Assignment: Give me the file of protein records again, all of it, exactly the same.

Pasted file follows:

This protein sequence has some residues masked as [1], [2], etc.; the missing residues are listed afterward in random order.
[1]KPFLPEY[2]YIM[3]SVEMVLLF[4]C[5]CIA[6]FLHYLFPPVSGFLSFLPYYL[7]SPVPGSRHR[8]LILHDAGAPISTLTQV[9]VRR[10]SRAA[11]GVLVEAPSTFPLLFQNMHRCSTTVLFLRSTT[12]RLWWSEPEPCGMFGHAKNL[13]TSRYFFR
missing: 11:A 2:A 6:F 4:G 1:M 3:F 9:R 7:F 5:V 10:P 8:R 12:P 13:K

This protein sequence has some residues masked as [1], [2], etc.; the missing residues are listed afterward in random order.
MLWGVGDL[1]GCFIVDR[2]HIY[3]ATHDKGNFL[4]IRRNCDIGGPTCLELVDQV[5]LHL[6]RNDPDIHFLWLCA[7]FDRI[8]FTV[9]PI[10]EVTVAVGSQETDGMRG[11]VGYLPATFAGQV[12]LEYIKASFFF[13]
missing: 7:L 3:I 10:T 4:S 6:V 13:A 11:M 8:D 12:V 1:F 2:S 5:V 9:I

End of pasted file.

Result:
This protein sequence has some residues masked as [1], [2], etc.; the missing residues are listed afterward in random order.
[1]KPFLPEY[2]YIM[3]SVEMVLLF[4]C[5]CIA[6]FLHYLFPPVSGFLSFLPYYL[7]SPVPGSRHR[8]LILHDAGAPISTLTQV[9]VRR[10]SRAA[11]GVLVEAPSTFPLLFQNMHRCSTTVLFLRSTT[12]RLWWSEPEPCGMFGHAKNL[13]TSRYFFR
missing: 11:A 2:A 6:F 4:G 1:M 3:F 9:R 7:F 5:V 10:P 8:R 12:P 13:K

This protein sequence has some residues masked as [1], [2], etc.; the missing residues are listed afterward in random order.
MLWGVGDL[1]GCFIVDR[2]HIY[3]ATHDKGNFL[4]IRRNCDIGGPTCLELVDQV[5]LHL[6]RNDPDIHFLWLCA[7]FDRI[8]FTV[9]PI[10]EVTVAVGSQETDGMRG[11]VGYLPATFAGQV[12]LEYIKASFFF[13]
missing: 7:L 3:I 10:T 4:S 6:V 13:A 11:M 8:D 12:V 1:F 2:S 5:V 9:I